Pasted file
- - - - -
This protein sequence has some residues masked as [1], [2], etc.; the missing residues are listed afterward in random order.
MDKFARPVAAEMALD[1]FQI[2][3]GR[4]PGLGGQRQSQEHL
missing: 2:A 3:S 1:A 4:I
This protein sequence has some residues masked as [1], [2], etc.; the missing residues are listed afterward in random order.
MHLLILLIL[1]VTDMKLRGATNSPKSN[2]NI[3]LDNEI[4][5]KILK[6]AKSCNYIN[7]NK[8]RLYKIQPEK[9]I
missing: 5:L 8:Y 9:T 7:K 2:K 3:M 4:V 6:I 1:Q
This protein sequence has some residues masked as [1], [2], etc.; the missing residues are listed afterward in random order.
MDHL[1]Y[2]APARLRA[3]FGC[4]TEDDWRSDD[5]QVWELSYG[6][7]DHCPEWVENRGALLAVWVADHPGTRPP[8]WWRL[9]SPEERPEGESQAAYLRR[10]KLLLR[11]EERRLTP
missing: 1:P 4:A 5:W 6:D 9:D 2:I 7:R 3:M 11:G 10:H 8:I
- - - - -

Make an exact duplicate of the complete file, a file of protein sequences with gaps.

This protein sequence has some residues masked as [1], [2], etc.; the missing residues are listed afterward in random order.
MDKFARPVAAEMALD[1]FQI[2][3]GR[4]PGLGGQRQSQEHL
missing: 2:A 3:S 1:A 4:I
This protein sequence has some residues masked as [1], [2], etc.; the missing residues are listed afterward in random order.
MHLLILLIL[1]VTDMKLRGATNSPKSN[2]NI[3]LDNEI[4][5]KILK[6]AKSCNYIN[7]NK[8]RLYKIQPEK[9]I
missing: 5:L 8:Y 9:T 7:K 2:K 3:M 4:V 6:I 1:Q
This protein sequence has some residues masked as [1], [2], etc.; the missing residues are listed afterward in random order.
MDHL[1]Y[2]APARLRA[3]FGC[4]TEDDWRSDD[5]QVWELSYG[6][7]DHCPEWVENRGALLAVWVADHPGTRPP[8]WWRL[9]SPEERPEGESQAAYLRR[10]KLLLR[11]EERRLTP
missing: 1:P 4:A 5:W 6:D 9:D 2:I 7:R 3:M 11:G 10:H 8:I